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We're Seeing Freedom of Speech on the Gridiron So How About in Every Other Workplace?

Why don't Americans demand that the 1st Amendment apply on the job too?

The truth is, when the country was founded, there were no real factories in the new independent United States of America. It was a largely agrarian society of farmers and small businesspeople who might have a couple of employees at most. In that kind of environment, there was little difference between the home and the place of work. It's likely that people in such settings had plenty to say on the issues of the day while they were working. It's also likely that people who had a job and did it well were valuable enough to the employer that even if they said things that the boss didn't agree with they wouldn't be summarily fired for speaking up. That kind of thing is much more likely to happen in huge companies where individual workers are just replaceable cogs.

The founders who wrote the Constitution and its Bill of Rights wouldn't have imagined that eventually there would be huge workplaces with hundreds or even thousands of workers, gates and security guards and ID cards to control access to the site, and files kept of each employee's behavior.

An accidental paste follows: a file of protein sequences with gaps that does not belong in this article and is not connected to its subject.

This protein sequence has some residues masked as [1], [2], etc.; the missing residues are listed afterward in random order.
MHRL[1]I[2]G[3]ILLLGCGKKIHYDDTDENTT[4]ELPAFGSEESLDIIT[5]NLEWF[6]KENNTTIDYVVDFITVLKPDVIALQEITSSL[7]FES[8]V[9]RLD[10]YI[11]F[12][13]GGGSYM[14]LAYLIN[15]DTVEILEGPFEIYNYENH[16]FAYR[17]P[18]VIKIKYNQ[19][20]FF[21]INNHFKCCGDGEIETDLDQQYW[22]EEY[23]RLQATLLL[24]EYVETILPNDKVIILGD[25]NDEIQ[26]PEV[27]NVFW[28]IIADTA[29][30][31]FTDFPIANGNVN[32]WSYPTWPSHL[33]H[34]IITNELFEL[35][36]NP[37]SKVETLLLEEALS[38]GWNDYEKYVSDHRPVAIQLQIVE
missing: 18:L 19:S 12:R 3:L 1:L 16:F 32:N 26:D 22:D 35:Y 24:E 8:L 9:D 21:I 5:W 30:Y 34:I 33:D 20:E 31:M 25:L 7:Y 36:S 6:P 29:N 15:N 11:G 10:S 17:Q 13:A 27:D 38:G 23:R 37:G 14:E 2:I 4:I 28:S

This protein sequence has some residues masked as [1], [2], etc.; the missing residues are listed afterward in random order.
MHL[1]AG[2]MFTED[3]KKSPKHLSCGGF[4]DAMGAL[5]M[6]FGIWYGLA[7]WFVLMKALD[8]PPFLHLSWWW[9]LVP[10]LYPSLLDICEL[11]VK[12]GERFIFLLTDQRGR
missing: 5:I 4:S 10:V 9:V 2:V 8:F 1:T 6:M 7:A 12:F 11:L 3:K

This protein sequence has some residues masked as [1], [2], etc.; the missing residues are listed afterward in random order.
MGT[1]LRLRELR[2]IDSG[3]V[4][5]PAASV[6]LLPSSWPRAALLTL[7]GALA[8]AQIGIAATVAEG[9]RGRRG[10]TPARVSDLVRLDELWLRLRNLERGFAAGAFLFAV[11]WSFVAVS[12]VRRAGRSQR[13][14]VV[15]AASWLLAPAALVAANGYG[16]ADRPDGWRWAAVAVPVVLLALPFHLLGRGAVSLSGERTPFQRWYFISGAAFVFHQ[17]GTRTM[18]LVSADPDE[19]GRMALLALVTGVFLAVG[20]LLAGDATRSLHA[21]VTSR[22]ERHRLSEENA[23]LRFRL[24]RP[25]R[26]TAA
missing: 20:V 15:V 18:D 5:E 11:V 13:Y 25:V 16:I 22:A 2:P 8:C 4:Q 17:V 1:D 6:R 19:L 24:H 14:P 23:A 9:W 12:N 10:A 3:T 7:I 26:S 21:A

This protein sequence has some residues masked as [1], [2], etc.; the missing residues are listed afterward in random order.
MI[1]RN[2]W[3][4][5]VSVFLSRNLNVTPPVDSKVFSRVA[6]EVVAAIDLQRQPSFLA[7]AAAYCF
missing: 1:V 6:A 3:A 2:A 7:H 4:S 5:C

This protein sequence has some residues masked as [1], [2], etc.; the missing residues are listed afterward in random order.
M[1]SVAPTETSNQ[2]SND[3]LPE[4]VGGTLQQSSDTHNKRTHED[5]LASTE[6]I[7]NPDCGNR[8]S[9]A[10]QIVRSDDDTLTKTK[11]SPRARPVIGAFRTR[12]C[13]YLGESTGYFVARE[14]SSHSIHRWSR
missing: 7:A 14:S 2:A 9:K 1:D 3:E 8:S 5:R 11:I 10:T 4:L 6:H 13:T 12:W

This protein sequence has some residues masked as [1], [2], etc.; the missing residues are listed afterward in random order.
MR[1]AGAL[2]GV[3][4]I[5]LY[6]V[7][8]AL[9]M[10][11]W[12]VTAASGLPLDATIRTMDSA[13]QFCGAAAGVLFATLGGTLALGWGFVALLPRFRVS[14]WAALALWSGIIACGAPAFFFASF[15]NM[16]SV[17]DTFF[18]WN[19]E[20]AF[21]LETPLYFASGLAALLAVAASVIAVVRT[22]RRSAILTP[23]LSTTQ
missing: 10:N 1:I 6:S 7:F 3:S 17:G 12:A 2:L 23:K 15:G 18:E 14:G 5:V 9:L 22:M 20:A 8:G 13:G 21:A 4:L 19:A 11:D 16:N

It is this new work environment, created during the 19th century, that led to a bifurcated world -- one largely free and more or less unmonitored, where people could do and say pretty much what they pleased without fear of punishment or harassment, and another, set up much like an old feudal estate, where the "lord" or boss and his or her minions could order the peons around, punish them at will with no right of appeal for made-up infractions or "insubordination," and control what they could say or even think, on pain of being tossed out the door.

Things have gotten worse with our new information age, so that once a worker is fired by one boss, it can be hard to get a job anywhere, since one's employment record becomes available to all.

It's time to grab this new opening made by professional athletes of conscience, and to start a national campaign to extend the First Amendment to the shop floor, not just the athletic field.

While we're at it, let's demand that Kaepernick get hired again as a QB. After all, he started this ball rolling.



story | by Dr. Radut